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I think the fact that Mubarak can not accept the writing on the wall decreases the chance of another military man taking over. If the military could deliver symbolic change they might split the opposition, but with a stubborn egocentric in charge that is hard to accomplish.

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by A swedish kind of death on Fri Feb 11th, 2011 at 07:53:10 AM EST
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I think so too. The army (ie the upper echelons) are now in a spot. If Mubarak had gone, they could have swung things in an "orderly transition" in their favour. They still might, but it's become much more difficult. If they now try to put down the revolt by force, one, they will lose part of their power based on the positive image of the people's army, two, they will face refusal to obey orders from middling to lower officers and soldiers (many of whom are conscripts).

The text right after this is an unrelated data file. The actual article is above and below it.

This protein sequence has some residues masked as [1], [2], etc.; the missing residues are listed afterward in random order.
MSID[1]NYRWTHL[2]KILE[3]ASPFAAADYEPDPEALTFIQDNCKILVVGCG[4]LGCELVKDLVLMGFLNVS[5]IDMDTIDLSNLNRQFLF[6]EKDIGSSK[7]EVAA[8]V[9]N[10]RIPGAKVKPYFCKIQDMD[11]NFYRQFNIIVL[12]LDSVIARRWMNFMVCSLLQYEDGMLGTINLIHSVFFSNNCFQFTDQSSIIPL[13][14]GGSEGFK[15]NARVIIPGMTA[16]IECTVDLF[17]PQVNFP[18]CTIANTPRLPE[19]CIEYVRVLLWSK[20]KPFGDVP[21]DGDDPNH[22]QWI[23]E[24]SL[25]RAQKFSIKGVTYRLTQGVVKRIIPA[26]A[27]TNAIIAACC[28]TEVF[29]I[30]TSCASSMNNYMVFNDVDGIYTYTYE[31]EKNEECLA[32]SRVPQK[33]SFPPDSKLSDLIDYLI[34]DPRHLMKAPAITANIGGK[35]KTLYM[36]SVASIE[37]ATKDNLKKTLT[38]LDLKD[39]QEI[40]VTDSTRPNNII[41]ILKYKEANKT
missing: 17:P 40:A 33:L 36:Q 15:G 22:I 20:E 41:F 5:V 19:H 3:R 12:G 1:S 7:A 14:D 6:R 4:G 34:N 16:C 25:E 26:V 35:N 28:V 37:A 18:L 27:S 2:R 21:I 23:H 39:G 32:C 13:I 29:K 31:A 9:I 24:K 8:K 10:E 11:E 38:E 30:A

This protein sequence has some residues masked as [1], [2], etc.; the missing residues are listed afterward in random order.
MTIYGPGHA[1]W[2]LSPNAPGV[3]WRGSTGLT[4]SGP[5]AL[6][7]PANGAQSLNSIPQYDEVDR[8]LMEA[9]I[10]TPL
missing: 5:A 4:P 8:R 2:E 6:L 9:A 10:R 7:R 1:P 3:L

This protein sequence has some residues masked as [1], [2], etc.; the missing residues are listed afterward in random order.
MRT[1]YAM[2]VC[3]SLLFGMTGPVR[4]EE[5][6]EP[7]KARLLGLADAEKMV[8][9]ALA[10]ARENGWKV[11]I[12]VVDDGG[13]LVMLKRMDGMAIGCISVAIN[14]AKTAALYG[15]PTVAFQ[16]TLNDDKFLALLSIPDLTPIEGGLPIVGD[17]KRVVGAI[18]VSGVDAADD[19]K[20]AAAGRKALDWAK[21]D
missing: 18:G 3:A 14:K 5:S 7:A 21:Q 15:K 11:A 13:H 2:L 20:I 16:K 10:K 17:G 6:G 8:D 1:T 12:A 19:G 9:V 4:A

I imagine they're trying to get Mubarak to leave power even now. But he can read the cards too, and he doesn't want to play along.

by afew (afew(a in a circle)eurotrib_dot_com) on Fri Feb 11th, 2011 at 08:01:31 AM EST
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a youngish, charismatic successor...

... who would have to take his chances in an open election. I honestly don't think they can afford to mess with the presidentials.

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by eurogreen on Fri Feb 11th, 2011 at 08:04:48 AM EST
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